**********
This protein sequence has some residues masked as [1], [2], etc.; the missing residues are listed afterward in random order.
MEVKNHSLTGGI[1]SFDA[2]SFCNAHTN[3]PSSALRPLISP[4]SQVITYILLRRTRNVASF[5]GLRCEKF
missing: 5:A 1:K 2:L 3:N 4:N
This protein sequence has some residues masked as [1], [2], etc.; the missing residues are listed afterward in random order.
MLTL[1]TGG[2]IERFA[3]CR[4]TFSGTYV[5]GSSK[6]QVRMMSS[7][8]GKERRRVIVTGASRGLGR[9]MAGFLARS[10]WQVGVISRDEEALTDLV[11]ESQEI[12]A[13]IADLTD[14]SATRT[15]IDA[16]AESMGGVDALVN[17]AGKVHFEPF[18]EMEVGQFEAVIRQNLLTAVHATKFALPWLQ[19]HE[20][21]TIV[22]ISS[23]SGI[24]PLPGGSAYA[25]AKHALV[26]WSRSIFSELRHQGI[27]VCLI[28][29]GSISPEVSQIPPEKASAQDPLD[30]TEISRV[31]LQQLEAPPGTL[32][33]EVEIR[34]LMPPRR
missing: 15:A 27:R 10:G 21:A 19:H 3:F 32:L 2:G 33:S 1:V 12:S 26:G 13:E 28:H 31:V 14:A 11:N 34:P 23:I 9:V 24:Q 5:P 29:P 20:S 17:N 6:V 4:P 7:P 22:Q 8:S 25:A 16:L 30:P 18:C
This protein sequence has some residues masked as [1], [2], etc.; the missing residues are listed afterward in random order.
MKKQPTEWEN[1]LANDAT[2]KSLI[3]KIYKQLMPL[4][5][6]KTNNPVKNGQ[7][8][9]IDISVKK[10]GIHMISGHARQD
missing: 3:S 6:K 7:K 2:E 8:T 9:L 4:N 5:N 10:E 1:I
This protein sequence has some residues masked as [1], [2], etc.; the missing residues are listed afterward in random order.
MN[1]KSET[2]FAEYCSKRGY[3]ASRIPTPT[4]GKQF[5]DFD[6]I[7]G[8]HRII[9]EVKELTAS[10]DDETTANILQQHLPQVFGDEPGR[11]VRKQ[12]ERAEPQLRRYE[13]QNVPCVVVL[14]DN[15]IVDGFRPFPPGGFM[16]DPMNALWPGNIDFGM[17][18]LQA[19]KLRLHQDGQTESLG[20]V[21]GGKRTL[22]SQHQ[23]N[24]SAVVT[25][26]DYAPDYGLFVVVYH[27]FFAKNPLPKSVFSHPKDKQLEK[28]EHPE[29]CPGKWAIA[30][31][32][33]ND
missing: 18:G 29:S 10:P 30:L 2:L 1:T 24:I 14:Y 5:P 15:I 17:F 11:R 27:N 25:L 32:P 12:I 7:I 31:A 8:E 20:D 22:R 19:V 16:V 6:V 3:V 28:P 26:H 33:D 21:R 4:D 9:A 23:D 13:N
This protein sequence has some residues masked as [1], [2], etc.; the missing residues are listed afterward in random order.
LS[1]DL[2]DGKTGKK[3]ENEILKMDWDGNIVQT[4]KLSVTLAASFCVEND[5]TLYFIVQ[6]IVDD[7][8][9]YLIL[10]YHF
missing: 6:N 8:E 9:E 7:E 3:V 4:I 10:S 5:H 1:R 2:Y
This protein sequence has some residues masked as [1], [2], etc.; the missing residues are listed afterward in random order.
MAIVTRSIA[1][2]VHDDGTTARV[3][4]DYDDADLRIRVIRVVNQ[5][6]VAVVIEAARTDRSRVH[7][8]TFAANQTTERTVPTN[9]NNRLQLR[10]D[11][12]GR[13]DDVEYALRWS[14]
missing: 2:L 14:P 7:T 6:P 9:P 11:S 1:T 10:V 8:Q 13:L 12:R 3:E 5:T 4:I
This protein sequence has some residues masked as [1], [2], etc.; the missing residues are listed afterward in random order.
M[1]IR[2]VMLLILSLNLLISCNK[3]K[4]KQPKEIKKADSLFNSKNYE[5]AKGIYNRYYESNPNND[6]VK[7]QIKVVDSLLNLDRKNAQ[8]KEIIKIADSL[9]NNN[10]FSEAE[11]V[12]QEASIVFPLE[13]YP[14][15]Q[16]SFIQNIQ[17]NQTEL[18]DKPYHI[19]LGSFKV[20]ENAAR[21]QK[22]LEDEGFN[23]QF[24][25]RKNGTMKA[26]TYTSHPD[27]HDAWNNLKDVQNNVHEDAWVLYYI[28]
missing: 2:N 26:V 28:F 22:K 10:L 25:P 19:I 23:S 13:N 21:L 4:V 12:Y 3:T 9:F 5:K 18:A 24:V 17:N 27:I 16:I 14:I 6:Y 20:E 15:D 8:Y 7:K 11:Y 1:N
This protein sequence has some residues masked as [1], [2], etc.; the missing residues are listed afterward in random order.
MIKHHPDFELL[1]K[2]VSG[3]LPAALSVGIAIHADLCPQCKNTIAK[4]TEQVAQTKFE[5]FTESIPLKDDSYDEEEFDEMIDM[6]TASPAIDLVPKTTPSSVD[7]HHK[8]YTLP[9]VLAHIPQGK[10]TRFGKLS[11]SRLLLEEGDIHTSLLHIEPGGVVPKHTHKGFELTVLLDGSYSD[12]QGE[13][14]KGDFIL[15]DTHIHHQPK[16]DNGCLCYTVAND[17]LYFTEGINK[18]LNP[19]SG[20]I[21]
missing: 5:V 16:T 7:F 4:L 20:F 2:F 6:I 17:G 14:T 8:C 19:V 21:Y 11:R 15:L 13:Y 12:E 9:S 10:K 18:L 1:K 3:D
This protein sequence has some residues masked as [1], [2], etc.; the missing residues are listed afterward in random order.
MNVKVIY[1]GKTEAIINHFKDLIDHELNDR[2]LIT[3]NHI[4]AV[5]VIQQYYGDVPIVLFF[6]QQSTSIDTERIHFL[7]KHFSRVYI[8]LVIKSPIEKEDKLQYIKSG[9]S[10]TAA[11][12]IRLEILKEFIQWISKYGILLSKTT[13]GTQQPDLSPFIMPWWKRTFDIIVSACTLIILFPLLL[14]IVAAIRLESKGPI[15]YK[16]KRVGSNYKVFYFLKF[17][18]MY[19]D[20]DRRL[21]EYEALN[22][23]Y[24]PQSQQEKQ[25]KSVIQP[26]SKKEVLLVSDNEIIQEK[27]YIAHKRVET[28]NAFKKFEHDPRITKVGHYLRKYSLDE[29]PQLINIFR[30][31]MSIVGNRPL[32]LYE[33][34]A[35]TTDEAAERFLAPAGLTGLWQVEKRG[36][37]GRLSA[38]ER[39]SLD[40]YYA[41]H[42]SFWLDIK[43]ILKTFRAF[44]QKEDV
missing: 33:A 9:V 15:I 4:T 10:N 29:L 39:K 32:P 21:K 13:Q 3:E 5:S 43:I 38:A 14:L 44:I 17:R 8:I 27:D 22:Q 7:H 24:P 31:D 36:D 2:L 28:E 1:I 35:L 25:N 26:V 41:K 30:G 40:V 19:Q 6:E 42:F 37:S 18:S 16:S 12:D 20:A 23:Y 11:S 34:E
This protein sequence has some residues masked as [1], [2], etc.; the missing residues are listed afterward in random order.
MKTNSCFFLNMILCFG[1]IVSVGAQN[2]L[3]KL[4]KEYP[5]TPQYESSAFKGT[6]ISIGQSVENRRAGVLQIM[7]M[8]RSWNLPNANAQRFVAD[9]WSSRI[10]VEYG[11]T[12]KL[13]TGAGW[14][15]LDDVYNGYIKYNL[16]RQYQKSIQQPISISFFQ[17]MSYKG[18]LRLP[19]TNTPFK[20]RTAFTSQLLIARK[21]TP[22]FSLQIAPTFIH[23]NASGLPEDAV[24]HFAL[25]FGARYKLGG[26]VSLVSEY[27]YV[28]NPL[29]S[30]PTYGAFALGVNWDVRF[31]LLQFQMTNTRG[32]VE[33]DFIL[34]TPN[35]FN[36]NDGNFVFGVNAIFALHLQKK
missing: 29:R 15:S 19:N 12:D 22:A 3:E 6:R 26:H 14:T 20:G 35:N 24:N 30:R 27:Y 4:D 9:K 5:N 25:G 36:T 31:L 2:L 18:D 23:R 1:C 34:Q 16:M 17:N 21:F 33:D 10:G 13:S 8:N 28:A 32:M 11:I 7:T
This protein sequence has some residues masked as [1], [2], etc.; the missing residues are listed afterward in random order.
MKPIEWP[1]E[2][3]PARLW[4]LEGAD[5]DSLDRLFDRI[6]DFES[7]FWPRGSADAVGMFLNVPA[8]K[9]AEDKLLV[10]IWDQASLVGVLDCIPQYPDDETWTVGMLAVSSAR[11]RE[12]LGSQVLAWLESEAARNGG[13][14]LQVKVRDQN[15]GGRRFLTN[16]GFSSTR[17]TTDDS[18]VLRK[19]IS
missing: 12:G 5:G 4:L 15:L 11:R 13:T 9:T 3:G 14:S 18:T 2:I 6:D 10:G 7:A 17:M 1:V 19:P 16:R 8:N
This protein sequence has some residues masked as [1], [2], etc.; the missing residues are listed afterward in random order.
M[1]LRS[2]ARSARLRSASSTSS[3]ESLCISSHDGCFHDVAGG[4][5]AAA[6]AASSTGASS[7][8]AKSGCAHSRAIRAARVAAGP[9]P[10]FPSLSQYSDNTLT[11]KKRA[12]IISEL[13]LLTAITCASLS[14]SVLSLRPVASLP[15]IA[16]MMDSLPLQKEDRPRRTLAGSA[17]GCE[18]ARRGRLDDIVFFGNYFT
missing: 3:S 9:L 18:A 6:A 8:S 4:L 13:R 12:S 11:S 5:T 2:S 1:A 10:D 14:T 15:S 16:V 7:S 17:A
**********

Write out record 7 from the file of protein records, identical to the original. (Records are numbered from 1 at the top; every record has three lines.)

This protein sequence has some residues masked as [1], [2], etc.; the missing residues are listed afterward in random order.
M[1]IR[2]VMLLILSLNLLISCNK[3]K[4]KQPKEIKKADSLFNSKNYE[5]AKGIYNRYYESNPNND[6]VK[7]QIKVVDSLLNLDRKNAQ[8]KEIIKIADSL[9]NNN[10]FSEAE[11]V[12]QEASIVFPLE[13]YP[14][15]Q[16]SFIQNIQ[17]NQTEL[18]DKPYHI[19]LGSFKV[20]ENAAR[21]QK[22]LEDEGFN[23]QF[24][25]RKNGTMKA[26]TYTSHPD[27]HDAWNNLKDVQNNVHEDAWVLYYI[28]
missing: 2:N 26:V 28:F 22:K 10:L 25:P 19:I 23:S 13:N 21:L 4:V 12:Y 3:T 9:F 5:K 18:A 24:V 17:N 27:I 16:I 14:I 6:Y 20:E 15:D 8:Y 7:K 11:Y 1:N